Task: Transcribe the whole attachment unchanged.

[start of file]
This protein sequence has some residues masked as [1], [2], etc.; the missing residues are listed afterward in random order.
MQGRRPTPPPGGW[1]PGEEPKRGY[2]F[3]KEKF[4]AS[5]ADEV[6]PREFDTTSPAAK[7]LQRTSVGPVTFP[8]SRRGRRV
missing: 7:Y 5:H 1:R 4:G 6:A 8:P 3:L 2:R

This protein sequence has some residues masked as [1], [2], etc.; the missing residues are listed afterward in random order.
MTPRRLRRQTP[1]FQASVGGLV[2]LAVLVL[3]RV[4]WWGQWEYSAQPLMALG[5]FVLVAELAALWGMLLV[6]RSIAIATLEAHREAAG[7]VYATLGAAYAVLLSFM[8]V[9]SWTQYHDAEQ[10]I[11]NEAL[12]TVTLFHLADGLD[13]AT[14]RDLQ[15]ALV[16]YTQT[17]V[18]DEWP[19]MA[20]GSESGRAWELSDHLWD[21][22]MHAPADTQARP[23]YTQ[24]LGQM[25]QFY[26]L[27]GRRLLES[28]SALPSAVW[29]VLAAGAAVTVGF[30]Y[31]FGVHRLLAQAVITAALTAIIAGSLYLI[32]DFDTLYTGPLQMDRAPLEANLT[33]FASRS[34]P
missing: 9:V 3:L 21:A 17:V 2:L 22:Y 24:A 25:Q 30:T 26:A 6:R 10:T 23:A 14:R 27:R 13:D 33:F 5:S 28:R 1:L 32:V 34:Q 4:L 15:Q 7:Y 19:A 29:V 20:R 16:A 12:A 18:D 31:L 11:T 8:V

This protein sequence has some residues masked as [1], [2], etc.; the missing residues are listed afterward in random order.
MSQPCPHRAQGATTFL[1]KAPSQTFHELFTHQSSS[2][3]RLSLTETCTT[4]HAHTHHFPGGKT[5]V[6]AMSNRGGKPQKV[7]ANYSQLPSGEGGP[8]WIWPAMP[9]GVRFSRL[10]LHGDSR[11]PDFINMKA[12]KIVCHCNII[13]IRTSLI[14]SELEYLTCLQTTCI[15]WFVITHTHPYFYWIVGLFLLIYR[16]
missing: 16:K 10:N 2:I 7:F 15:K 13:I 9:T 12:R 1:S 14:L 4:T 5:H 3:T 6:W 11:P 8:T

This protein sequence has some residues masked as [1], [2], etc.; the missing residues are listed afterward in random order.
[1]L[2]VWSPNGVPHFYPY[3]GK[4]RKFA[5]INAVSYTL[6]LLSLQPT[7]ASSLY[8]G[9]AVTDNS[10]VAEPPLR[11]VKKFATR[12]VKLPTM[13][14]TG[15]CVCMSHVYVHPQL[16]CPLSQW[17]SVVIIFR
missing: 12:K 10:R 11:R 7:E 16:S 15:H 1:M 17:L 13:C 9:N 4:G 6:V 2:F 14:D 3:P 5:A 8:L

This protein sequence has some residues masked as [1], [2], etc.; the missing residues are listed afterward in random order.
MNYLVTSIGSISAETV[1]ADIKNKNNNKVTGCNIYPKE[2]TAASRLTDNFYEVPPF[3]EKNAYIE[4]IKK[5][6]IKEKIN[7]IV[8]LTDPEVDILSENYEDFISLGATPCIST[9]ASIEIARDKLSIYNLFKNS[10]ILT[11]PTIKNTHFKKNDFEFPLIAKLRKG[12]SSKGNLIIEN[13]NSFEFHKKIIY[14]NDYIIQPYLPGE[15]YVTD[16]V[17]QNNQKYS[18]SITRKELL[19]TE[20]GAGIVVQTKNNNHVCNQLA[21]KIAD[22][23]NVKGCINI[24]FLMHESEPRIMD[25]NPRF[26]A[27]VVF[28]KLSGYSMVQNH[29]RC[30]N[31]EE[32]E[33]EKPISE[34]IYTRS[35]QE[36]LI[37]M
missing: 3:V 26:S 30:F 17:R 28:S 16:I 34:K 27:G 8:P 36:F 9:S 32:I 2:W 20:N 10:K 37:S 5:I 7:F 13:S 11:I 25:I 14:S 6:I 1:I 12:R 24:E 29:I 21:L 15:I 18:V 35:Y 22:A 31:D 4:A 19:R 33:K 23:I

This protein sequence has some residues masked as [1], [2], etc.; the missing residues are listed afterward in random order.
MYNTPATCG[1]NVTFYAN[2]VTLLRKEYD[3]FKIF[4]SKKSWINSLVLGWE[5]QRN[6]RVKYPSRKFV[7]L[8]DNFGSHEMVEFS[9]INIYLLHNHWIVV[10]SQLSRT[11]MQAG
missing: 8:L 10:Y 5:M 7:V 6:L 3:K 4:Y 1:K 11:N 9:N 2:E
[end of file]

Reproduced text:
This protein sequence has some residues masked as [1], [2], etc.; the missing residues are listed afterward in random order.
MQGRRPTPPPGGW[1]PGEEPKRGY[2]F[3]KEKF[4]AS[5]ADEV[6]PREFDTTSPAAK[7]LQRTSVGPVTFP[8]SRRGRRV
missing: 7:Y 5:H 1:R 4:G 6:A 8:P 3:L 2:R

This protein sequence has some residues masked as [1], [2], etc.; the missing residues are listed afterward in random order.
MTPRRLRRQTP[1]FQASVGGLV[2]LAVLVL[3]RV[4]WWGQWEYSAQPLMALG[5]FVLVAELAALWGMLLV[6]RSIAIATLEAHREAAG[7]VYATLGAAYAVLLSFM[8]V[9]SWTQYHDAEQ[10]I[11]NEAL[12]TVTLFHLADGLD[13]AT[14]RDLQ[15]ALV[16]YTQT[17]V[18]DEWP[19]MA[20]GSESGRAWELSDHLWD[21][22]MHAPADTQARP[23]YTQ[24]LGQM[25]QFY[26]L[27]GRRLLES[28]SALPSAVW[29]VLAAGAAVTVGF[30]Y[31]FGVHRLLAQAVITAALTAIIAGSLYLI[32]DFDTLYTGPLQMDRAPLEANLT[33]FASRS[34]P
missing: 9:V 3:L 21:A 17:V 2:L 22:Y 24:A 25:Q 30:T 26:A 6:R 10:T 23:A 14:R 27:R 13:D 33:F 5:S 28:R 1:L 32:V 34:Q 4:L 15:Q 7:Y 19:A 29:V 20:R 16:A 12:A 18:D 31:L 11:T 8:V

This protein sequence has some residues masked as [1], [2], etc.; the missing residues are listed afterward in random order.
MSQPCPHRAQGATTFL[1]KAPSQTFHELFTHQSSS[2][3]RLSLTETCTT[4]HAHTHHFPGGKT[5]V[6]AMSNRGGKPQKV[7]ANYSQLPSGEGGP[8]WIWPAMP[9]GVRFSRL[10]LHGDSR[11]PDFINMKA[12]KIVCHCNII[13]IRTSLI[14]SELEYLTCLQTTCI[15]WFVITHTHPYFYWIVGLFLLIYR[16]
missing: 16:K 10:N 2:I 7:F 15:K 13:I 9:T 12:R 1:S 14:L 4:T 5:H 3:T 6:W 11:P 8:T

This protein sequence has some residues masked as [1], [2], etc.; the missing residues are listed afterward in random order.
[1]L[2]VWSPNGVPHFYPY[3]GK[4]RKFA[5]INAVSYTL[6]LLSLQPT[7]ASSLY[8]G[9]AVTDNS[10]VAEPPLR[11]VKKFATR[12]VKLPTM[13][14]TG[15]CVCMSHVYVHPQL[16]CPLSQW[17]SVVIIFR
missing: 12:K 10:R 11:R 7:E 16:S 15:H 1:M 17:L 13:C 9:N 4:G 6:V 2:F 14:D 3:P 5:A 8:L

This protein sequence has some residues masked as [1], [2], etc.; the missing residues are listed afterward in random order.
MNYLVTSIGSISAETV[1]ADIKNKNNNKVTGCNIYPKE[2]TAASRLTDNFYEVPPF[3]EKNAYIE[4]IKK[5][6]IKEKIN[7]IV[8]LTDPEVDILSENYEDFISLGATPCIST[9]ASIEIARDKLSIYNLFKNS[10]ILT[11]PTIKNTHFKKNDFEFPLIAKLRKG[12]SSKGNLIIEN[13]NSFEFHKKIIY[14]NDYIIQPYLPGE[15]YVTD[16]V[17]QNNQKYS[18]SITRKELL[19]TE[20]GAGIVVQTKNNNHVCNQLA[21]KIAD[22][23]NVKGCINI[24]FLMHESEPRIMD[25]NPRF[26]A[27]VVF[28]KLSGYSMVQNH[29]RC[30]N[31]EE[32]E[33]EKPISE[34]IYTRS[35]QE[36]LI[37]M
missing: 3:V 26:S 30:F 17:R 28:S 16:I 34:K 27:G 8:P 36:F 9:S 32:I 2:W 20:N 10:K 37:S 5:I 7:F 13:S 11:I 25:I 14:S 6:I 1:I 12:R 24:E 29:I 21:L 15:I 18:V 35:Y 22:A 31:D 4:A 19:R 33:K 23:I

This protein sequence has some residues masked as [1], [2], etc.; the missing residues are listed afterward in random order.
MYNTPATCG[1]NVTFYAN[2]VTLLRKEYD[3]FKIF[4]SKKSWINSLVLGWE[5]QRN[6]RVKYPSRKFV[7]L[8]DNFGSHEMVEFS[9]INIYLLHNHWIVV[10]SQLSRT[11]MQAG
missing: 8:L 10:Y 5:M 7:V 6:L 3:K 4:Y 1:K 11:N 9:N 2:E